Coronavirus outbreak: Study says testing of throat secretions reduces false negatives
Wuhan, July 04: In several occasions, false negatives have been reported during the testing of COVID-19 in the ongoing pandemic. These results have come up during nasal swab testing of patients who have seemingly recovered from the disease. But, these patiests have later been found to be still carrying the novel coronavirus.
With these false negatives ringing the alarm bells, researchers have reported that testing of oropharyngeal secretions (a secretion from the part of the throat at the back of the mouth) may reduce the number of false negative results. The researchers have published their findings in the Journal of Dental Research.
This study was led by Jingzhi Ma of Tongji Medical College, Wuhan. According to the study, a group of patients who had tested negative through nasal swabs were found to be positive through the testing of oropharyngeal secretions.
As many as 75 ready-for-discharge COVID-19 patients who tested negative using nasal swabs were part of the study. A second study paired oropharyngeal and nasopharyngeal samples collected from 50 additional COVID-19 recruits during their recovery stage.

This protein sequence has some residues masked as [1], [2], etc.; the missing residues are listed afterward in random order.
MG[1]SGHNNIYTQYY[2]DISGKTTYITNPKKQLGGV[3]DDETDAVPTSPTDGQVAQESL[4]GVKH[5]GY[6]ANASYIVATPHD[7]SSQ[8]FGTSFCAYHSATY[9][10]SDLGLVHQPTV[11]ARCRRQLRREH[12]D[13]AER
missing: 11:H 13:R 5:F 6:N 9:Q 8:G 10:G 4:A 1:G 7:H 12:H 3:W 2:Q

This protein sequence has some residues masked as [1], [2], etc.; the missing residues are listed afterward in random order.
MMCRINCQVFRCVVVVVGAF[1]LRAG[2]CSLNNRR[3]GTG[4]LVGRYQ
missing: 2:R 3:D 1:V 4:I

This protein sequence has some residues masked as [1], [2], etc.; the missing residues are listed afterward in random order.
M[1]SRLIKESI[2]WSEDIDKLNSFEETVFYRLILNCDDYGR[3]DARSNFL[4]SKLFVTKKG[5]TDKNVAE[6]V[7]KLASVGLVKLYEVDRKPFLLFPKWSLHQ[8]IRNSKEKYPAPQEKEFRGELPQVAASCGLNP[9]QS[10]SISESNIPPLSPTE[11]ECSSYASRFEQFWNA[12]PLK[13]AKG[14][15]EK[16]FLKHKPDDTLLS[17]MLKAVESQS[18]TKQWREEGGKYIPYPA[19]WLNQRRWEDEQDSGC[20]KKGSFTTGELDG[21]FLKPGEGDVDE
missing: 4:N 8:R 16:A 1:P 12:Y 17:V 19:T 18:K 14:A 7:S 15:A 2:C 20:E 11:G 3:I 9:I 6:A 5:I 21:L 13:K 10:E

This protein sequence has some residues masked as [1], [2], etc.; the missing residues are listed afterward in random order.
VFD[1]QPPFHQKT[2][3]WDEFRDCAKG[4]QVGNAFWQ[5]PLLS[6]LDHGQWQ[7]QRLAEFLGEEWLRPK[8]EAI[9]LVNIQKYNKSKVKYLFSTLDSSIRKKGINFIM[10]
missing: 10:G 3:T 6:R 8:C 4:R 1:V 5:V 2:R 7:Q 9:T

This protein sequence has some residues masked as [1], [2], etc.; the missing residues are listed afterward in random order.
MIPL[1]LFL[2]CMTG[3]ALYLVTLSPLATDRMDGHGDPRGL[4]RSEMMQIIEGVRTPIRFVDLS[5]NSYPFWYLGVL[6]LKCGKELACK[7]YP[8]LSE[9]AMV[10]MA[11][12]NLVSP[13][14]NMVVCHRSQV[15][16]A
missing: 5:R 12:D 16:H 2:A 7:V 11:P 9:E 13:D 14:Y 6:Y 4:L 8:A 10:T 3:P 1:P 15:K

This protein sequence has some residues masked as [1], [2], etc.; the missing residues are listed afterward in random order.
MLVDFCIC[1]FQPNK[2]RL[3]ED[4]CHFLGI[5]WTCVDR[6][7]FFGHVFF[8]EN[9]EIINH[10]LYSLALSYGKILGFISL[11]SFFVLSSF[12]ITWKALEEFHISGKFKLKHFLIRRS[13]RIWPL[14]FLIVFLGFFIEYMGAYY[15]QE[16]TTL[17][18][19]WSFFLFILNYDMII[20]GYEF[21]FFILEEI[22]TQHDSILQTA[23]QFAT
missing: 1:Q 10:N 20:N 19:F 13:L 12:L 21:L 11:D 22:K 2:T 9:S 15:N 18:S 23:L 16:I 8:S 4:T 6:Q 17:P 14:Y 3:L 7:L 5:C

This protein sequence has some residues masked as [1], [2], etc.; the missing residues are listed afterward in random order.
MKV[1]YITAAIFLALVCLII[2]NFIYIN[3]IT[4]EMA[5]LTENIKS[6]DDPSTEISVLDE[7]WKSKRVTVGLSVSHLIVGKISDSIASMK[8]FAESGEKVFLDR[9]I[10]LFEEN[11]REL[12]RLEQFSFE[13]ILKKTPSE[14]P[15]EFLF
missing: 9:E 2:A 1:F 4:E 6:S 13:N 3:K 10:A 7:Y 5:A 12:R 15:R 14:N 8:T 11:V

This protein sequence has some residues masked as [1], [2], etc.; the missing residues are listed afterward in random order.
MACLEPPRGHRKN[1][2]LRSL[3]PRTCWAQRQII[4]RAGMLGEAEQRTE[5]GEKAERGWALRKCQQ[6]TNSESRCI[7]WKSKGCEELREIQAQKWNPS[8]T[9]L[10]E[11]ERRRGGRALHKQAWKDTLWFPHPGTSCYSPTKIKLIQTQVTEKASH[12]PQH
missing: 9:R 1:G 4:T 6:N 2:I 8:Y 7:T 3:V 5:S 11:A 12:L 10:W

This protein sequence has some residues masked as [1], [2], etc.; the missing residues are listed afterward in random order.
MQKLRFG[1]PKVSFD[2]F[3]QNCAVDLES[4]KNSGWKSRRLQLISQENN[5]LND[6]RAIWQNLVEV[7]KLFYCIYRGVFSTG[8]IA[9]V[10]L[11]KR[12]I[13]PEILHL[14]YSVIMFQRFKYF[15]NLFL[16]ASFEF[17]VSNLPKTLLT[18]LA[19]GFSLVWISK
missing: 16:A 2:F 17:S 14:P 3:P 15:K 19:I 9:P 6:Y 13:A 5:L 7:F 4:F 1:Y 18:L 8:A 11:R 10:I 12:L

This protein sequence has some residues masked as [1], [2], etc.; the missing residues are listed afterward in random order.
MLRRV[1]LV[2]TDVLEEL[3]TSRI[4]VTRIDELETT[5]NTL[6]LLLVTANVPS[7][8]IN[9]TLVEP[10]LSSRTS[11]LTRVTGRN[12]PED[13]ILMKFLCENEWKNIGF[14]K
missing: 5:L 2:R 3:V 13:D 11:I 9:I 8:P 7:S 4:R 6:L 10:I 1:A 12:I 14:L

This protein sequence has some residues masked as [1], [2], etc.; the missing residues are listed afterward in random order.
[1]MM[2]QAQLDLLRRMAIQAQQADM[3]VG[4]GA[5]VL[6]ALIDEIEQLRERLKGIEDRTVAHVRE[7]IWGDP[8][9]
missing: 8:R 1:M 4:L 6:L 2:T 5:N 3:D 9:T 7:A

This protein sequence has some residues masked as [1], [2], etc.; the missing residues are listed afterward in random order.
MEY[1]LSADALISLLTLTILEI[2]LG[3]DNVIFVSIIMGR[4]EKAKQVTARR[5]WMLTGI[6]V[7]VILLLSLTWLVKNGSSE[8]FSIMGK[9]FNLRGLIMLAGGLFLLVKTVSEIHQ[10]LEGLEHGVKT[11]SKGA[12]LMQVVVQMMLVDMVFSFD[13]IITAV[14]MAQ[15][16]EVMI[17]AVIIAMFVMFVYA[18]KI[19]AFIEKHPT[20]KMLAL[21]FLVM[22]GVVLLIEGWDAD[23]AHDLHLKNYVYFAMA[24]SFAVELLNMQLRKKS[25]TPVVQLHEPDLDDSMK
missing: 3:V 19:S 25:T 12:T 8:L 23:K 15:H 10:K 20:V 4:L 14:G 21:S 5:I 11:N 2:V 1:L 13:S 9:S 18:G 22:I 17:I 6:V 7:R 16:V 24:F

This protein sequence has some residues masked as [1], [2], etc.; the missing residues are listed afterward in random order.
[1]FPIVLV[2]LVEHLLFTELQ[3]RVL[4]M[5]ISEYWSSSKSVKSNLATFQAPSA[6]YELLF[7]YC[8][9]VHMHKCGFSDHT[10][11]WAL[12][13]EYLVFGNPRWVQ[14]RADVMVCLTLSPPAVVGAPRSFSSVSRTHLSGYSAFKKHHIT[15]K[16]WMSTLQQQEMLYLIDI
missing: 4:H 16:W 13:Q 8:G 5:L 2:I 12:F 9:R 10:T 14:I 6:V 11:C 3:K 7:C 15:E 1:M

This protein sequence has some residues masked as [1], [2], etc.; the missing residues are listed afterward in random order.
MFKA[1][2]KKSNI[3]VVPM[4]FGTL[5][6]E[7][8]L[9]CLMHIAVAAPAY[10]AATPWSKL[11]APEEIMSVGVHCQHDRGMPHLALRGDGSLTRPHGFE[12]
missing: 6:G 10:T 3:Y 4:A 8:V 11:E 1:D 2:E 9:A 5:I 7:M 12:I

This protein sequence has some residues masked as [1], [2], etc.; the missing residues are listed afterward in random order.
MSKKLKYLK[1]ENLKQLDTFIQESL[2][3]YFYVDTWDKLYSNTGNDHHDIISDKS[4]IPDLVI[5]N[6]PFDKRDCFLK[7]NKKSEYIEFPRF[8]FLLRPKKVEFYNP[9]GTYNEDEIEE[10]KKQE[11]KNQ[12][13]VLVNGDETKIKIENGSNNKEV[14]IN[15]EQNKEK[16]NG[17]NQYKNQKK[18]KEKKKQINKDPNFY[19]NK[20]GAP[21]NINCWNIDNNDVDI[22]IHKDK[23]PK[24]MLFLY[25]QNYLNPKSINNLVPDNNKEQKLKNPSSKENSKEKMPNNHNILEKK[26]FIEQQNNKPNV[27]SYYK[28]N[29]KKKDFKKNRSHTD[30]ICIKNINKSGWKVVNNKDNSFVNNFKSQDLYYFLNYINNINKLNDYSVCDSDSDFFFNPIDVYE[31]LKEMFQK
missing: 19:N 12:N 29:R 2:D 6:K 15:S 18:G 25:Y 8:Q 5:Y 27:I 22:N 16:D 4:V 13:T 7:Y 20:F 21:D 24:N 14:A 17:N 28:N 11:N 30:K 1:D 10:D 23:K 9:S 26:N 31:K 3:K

Oropharyngeal secretions obtained from 2 of the 75 subjects in the first study yielded positive results for the deadly virus. In the second study, oropharyngeal samples missed only 14 per cent of positive cases, compared with 59 per cent for the nasal samples, the study said.
The study further said that sampling of oropharyngeal secretions is a simple procedure that can be performed in any quarantine setting. This secretion also minimises contact between healthcare workers and patients, thereby reducing the risk of virus transmission.
In a statement, Jingzhi Ma said, "The NPS test has a risk of sending home more patients who still have the infection while the OS test will make such errors in fewer patients. Although OS sampling improves the accuracy of SARS-CoV-2 nucleic acid testing, it must be emphasised that this conclusion is based on a very small sample size."